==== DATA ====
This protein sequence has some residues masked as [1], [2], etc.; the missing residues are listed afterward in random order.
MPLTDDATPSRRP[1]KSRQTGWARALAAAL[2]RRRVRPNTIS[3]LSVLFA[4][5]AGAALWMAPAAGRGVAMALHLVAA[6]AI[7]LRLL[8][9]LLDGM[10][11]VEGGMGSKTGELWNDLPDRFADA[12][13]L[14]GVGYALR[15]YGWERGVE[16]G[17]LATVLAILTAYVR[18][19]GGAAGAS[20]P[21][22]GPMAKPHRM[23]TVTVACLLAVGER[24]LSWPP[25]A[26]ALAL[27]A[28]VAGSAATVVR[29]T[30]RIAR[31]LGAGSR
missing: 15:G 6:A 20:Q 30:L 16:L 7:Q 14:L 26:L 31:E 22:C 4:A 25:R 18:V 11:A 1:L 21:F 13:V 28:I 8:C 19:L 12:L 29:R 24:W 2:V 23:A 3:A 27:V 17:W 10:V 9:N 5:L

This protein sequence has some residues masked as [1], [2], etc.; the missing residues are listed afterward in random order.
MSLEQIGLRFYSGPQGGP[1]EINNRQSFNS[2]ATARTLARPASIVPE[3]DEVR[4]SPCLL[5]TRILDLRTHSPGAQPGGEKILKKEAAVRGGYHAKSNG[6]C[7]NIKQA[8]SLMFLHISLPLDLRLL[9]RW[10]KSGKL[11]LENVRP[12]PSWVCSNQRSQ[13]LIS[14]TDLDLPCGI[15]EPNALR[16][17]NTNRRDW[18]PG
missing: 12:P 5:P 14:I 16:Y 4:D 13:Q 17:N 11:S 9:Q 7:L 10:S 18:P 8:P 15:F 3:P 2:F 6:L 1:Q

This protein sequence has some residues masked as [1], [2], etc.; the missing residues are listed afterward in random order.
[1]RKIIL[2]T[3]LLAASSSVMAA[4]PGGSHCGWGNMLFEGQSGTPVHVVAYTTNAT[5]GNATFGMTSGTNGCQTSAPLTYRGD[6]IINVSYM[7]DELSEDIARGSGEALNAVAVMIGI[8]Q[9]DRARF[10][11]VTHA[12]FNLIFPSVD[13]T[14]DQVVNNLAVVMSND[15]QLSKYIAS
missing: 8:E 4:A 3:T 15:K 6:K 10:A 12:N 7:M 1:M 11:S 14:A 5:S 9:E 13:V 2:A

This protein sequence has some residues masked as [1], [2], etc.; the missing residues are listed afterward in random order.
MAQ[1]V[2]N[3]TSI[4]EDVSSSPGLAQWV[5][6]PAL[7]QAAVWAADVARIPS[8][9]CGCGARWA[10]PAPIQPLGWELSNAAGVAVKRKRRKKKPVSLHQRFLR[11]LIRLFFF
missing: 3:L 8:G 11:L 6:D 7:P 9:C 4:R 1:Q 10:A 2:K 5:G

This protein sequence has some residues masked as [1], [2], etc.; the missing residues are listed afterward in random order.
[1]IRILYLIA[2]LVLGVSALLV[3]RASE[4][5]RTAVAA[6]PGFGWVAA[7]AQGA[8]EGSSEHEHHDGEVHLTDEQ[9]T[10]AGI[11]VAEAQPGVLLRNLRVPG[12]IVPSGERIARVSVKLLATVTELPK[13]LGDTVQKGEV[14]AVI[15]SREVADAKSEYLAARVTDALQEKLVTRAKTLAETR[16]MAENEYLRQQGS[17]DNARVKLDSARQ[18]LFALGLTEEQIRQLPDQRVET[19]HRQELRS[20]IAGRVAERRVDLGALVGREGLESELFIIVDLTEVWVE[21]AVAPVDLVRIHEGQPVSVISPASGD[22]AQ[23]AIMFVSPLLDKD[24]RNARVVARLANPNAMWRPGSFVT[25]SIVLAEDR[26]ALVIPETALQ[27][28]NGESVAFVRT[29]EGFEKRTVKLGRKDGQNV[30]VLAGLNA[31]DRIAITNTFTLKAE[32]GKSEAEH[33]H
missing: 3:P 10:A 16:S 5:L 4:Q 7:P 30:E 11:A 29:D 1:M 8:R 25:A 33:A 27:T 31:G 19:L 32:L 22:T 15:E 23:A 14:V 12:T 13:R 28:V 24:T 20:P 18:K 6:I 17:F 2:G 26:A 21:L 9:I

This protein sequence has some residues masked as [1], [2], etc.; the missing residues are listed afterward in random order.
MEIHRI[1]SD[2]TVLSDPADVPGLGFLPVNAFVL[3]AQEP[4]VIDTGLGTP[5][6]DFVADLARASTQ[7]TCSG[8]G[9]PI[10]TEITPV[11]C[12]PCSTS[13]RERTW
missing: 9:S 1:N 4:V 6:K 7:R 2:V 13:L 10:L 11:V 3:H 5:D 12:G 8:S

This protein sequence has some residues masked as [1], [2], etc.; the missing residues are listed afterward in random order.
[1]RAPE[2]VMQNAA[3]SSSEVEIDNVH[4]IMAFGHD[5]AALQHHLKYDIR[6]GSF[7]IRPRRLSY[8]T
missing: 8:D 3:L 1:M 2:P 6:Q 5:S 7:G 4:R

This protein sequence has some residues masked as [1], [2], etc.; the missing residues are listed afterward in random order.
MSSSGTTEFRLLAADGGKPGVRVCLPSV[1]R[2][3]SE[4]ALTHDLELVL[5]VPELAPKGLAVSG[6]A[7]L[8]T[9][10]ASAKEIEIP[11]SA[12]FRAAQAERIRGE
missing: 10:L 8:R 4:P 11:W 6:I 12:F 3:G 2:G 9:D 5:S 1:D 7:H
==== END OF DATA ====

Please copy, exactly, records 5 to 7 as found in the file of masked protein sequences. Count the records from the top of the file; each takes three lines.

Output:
This protein sequence has some residues masked as [1], [2], etc.; the missing residues are listed afterward in random order.
[1]IRILYLIA[2]LVLGVSALLV[3]RASE[4][5]RTAVAA[6]PGFGWVAA[7]AQGA[8]EGSSEHEHHDGEVHLTDEQ[9]T[10]AGI[11]VAEAQPGVLLRNLRVPG[12]IVPSGERIARVSVKLLATVTELPK[13]LGDTVQKGEV[14]AVI[15]SREVADAKSEYLAARVTDALQEKLVTRAKTLAETR[16]MAENEYLRQQGS[17]DNARVKLDSARQ[18]LFALGLTEEQIRQLPDQRVET[19]HRQELRS[20]IAGRVAERRVDLGALVGREGLESELFIIVDLTEVWVE[21]AVAPVDLVRIHEGQPVSVISPASGD[22]AQ[23]AIMFVSPLLDKD[24]RNARVVARLANPNAMWRPGSFVT[25]SIVLAEDR[26]ALVIPETALQ[27][28]NGESVAFVRT[29]EGFEKRTVKLGRKDGQNV[30]VLAGLNA[31]DRIAITNTFTLKAE[32]GKSEAEH[33]H
missing: 3:P 10:A 16:S 5:L 4:Q 7:P 30:E 11:A 29:D 1:M 8:R 25:A 33:A 27:T 31:G 19:L 32:L 22:T 15:E 23:A 14:V 12:T 13:R 28:V 24:T 20:P 18:K 6:I 17:F 2:G 26:A 21:L 9:I

This protein sequence has some residues masked as [1], [2], etc.; the missing residues are listed afterward in random order.
MEIHRI[1]SD[2]TVLSDPADVPGLGFLPVNAFVL[3]AQEP[4]VIDTGLGTP[5][6]DFVADLARASTQ[7]TCSG[8]G[9]PI[10]TEITPV[11]C[12]PCSTS[13]RERTW
missing: 9:S 1:N 4:V 6:K 7:R 2:V 13:L 10:L 11:V 3:H 5:D 12:G 8:S

This protein sequence has some residues masked as [1], [2], etc.; the missing residues are listed afterward in random order.
[1]RAPE[2]VMQNAA[3]SSSEVEIDNVH[4]IMAFGHD[5]AALQHHLKYDIR[6]GSF[7]IRPRRLSY[8]T
missing: 8:D 3:L 1:M 2:P 6:Q 5:S 7:G 4:R